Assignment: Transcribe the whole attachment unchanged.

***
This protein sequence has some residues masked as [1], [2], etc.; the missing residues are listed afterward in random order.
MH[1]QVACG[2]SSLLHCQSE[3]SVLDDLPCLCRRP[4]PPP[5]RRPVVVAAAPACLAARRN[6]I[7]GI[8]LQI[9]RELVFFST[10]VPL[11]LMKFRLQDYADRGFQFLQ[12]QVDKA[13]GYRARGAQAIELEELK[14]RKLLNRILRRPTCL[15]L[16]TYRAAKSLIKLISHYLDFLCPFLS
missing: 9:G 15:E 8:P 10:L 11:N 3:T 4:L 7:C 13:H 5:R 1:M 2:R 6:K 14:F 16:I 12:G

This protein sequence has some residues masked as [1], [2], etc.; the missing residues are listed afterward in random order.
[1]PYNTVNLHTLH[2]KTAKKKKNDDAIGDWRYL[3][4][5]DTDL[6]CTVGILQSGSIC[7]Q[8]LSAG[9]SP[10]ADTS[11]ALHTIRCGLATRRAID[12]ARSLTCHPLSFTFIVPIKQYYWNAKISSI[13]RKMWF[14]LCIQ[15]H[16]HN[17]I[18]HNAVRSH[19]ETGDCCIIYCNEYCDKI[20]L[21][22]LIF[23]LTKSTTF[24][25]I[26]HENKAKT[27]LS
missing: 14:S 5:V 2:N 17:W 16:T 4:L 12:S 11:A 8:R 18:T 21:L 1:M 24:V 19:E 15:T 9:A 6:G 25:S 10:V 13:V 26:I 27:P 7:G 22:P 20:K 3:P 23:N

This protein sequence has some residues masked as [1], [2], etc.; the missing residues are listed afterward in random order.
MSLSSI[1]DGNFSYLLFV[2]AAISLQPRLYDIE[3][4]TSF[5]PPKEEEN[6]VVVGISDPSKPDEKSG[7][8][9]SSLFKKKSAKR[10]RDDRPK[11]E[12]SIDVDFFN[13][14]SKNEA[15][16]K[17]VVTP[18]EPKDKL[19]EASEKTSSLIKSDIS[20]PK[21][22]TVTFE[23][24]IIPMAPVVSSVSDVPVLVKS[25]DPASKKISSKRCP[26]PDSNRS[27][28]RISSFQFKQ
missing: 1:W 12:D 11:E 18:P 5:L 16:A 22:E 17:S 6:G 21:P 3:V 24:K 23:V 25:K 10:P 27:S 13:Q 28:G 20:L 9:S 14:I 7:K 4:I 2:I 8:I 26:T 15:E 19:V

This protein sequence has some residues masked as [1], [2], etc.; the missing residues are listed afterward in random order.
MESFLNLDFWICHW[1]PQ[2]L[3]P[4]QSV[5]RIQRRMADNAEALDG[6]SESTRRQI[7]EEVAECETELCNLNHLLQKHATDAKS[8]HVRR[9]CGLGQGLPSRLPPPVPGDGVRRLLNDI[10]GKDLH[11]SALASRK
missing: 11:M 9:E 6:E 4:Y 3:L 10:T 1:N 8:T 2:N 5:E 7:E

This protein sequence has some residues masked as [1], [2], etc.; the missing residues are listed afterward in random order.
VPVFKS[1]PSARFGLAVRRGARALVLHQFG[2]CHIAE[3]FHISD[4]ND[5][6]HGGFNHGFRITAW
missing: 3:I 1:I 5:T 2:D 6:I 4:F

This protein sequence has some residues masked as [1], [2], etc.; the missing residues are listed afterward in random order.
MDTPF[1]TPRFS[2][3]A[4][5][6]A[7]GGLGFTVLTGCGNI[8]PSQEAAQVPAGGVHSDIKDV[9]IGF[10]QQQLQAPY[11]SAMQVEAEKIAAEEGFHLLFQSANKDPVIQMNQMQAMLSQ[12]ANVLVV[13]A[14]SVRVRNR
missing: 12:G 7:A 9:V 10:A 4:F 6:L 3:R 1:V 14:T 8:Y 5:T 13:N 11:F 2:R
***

This protein sequence has some residues masked as [1], [2], etc.; the missing residues are listed afterward in random order.
MH[1]QVACG[2]SSLLHCQSE[3]SVLDDLPCLCRRP[4]PPP[5]RRPVVVAAAPACLAARRN[6]I[7]GI[8]LQI[9]RELVFFST[10]VPL[11]LMKFRLQDYADRGFQFLQ[12]QVDKA[13]GYRARGAQAIELEELK[14]RKLLNRILRRPTCL[15]L[16]TYRAAKSLIKLISHYLDFLCPFLS
missing: 9:G 15:E 8:P 10:L 11:N 3:T 4:L 7:C 13:H 5:R 1:M 2:R 6:K 14:F 16:I 12:G

This protein sequence has some residues masked as [1], [2], etc.; the missing residues are listed afterward in random order.
[1]PYNTVNLHTLH[2]KTAKKKKNDDAIGDWRYL[3][4][5]DTDL[6]CTVGILQSGSIC[7]Q[8]LSAG[9]SP[10]ADTS[11]ALHTIRCGLATRRAID[12]ARSLTCHPLSFTFIVPIKQYYWNAKISSI[13]RKMWF[14]LCIQ[15]H[16]HN[17]I[18]HNAVRSH[19]ETGDCCIIYCNEYCDKI[20]L[21][22]LIF[23]LTKSTTF[24][25]I[26]HENKAKT[27]LS
missing: 14:S 5:V 2:N 17:W 16:T 4:L 12:S 11:A 8:R 18:T 21:L 1:M 24:V 19:E 15:T 9:A 6:G 25:S 10:V 13:V 26:I 27:P 7:G 22:P 20:K 3:P 23:N

This protein sequence has some residues masked as [1], [2], etc.; the missing residues are listed afterward in random order.
MSLSSI[1]DGNFSYLLFV[2]AAISLQPRLYDIE[3][4]TSF[5]PPKEEEN[6]VVVGISDPSKPDEKSG[7][8][9]SSLFKKKSAKR[10]RDDRPK[11]E[12]SIDVDFFN[13][14]SKNEA[15][16]K[17]VVTP[18]EPKDKL[19]EASEKTSSLIKSDIS[20]PK[21][22]TVTFE[23][24]IIPMAPVVSSVSDVPVLVKS[25]DPASKKISSKRCP[26]PDSNRS[27][28]RISSFQFKQ
missing: 1:W 12:D 11:E 18:P 5:L 16:A 22:E 17:S 6:G 21:P 3:V 24:K 23:V 25:K 10:P 27:S 13:Q 28:G 20:L 9:S 14:I 7:K 4:I 2:I 8:I 26:T 15:E 19:V

This protein sequence has some residues masked as [1], [2], etc.; the missing residues are listed afterward in random order.
MESFLNLDFWICHW[1]PQ[2]L[3]P[4]QSV[5]RIQRRMADNAEALDG[6]SESTRRQI[7]EEVAECETELCNLNHLLQKHATDAKS[8]HVRR[9]CGLGQGLPSRLPPPVPGDGVRRLLNDI[10]GKDLH[11]SALASRK
missing: 11:M 9:E 6:E 4:Y 3:L 10:T 1:N 8:T 2:N 5:E 7:E

This protein sequence has some residues masked as [1], [2], etc.; the missing residues are listed afterward in random order.
VPVFKS[1]PSARFGLAVRRGARALVLHQFG[2]CHIAE[3]FHISD[4]ND[5][6]HGGFNHGFRITAW
missing: 3:I 1:I 5:T 2:D 6:I 4:F

This protein sequence has some residues masked as [1], [2], etc.; the missing residues are listed afterward in random order.
MDTPF[1]TPRFS[2][3]A[4][5][6]A[7]GGLGFTVLTGCGNI[8]PSQEAAQVPAGGVHSDIKDV[9]IGF[10]QQQLQAPY[11]SAMQVEAEKIAAEEGFHLLFQSANKDPVIQMNQMQAMLSQ[12]ANVLVV[13]A[14]SVRVRNR
missing: 12:G 7:A 9:V 10:A 4:F 6:L 3:R 1:V 14:T 8:Y 5:T 13:N 11:F 2:R